Monday, November 24, 2014

My latest newsletter

Re-thinking traditional design for the modern world
The best part about being a multi-displinary artist is that I get to try different things that connect with my personal philosophies. So far in my career, I've had the pleasure of designing coins for the Royal Canadian Mint, illustrating children's books and creating paintings or sculptures using a variety of media. As a subsistence hunter, I'm fond of including animal hides into my body of work to complete the cycle of honouring life.

In recent years, I've also discovered the pleasure of making traditional Trapper Hats. They are made of fur and leather or Melton Wool. They feel terrific – soft and supple and gorgeous. They smell awesome. I make a point of obtaining pelts from Canadian trappers or organizations that share my values in hunting LESS (legally, ethically, safely & sustainably). I love how pelts and hides are imperfect and can sometimes present challenges while working with them. In my opinion, they are still perfect though – perfectly rustic.I love the model of hat I’m working with. It’s practical, warm and luxurious yet unpretentious. It’s a testament to the old fur trade. I love that I can be creative with the same model while maintaining its basic, historical construction.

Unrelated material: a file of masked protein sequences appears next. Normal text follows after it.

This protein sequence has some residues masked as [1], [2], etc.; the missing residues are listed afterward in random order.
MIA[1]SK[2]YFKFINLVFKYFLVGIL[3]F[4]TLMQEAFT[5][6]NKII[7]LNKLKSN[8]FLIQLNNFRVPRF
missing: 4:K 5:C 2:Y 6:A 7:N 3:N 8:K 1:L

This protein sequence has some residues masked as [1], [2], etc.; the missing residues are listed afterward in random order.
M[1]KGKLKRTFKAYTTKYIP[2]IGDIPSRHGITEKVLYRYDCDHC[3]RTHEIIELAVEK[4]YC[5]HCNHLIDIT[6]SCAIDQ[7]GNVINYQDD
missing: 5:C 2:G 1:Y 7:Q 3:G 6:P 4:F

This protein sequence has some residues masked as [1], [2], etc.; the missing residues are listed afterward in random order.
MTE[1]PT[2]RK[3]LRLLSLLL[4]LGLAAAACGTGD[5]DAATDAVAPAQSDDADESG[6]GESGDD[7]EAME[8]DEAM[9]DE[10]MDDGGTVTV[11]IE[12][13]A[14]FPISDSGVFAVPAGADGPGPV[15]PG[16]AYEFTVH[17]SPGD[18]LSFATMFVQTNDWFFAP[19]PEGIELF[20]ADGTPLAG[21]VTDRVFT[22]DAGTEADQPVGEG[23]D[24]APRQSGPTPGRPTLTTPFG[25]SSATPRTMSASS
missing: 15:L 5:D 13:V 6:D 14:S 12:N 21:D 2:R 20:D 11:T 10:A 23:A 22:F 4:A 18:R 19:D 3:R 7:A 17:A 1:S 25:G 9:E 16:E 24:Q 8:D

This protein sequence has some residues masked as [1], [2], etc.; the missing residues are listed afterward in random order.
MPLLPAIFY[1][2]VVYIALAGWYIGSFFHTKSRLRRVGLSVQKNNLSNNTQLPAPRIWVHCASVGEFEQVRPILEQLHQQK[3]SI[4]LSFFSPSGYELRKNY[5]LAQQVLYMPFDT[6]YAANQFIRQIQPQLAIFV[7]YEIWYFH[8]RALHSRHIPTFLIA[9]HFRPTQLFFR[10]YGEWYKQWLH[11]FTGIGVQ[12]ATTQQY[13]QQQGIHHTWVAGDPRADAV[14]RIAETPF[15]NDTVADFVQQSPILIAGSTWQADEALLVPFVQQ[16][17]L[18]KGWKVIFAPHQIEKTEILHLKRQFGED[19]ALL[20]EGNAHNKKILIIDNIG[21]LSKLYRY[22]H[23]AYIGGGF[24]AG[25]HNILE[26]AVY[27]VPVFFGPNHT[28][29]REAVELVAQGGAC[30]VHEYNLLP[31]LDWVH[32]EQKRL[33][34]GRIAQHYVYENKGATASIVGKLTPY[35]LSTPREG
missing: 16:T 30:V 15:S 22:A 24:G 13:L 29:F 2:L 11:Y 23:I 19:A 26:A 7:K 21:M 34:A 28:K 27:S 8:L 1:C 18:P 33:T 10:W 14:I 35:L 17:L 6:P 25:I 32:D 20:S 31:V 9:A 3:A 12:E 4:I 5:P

When beadwork is added to the hat, it evolves. It becomes a crown, a work of art. I also love that the beadwork style evolved from a truly Canadian tradition – one that blends the styles of First Nations and the settler Europeans. The beading style that is known as the Metis beadwork is, in fact, now recognized as Canada’s first art form*.

Another fun project I created turns a traditional moccasin into a luxurious home décor item. The Moccushion is a high end cushion that is based on the Northern Metis style moccasin. The Moccushion is made using the same hand-made construction techniques and materials as the traditional moccasin. The beadwork is also based on traditional patterns but, like the Trapper Hats, is updated in colours and composition to suit modern styling. 

If you're interested in learning more about these projects, or to order your own custom made Trapper Hat or Moccushion, please visit or call the studio at 905-868-8372.

PS: Visits to the studio are strictly by appointment. And I'm ALWAYS happy to discuss artwork commissions and sales. :)

*Source: "The New Peoples: Being and Becoming Métis in North America", edited by Jacqueline Peterson and Jennifer S. H. Brown, The University of Manitoba Press, 1985, ISBN: 0-88755-617-5.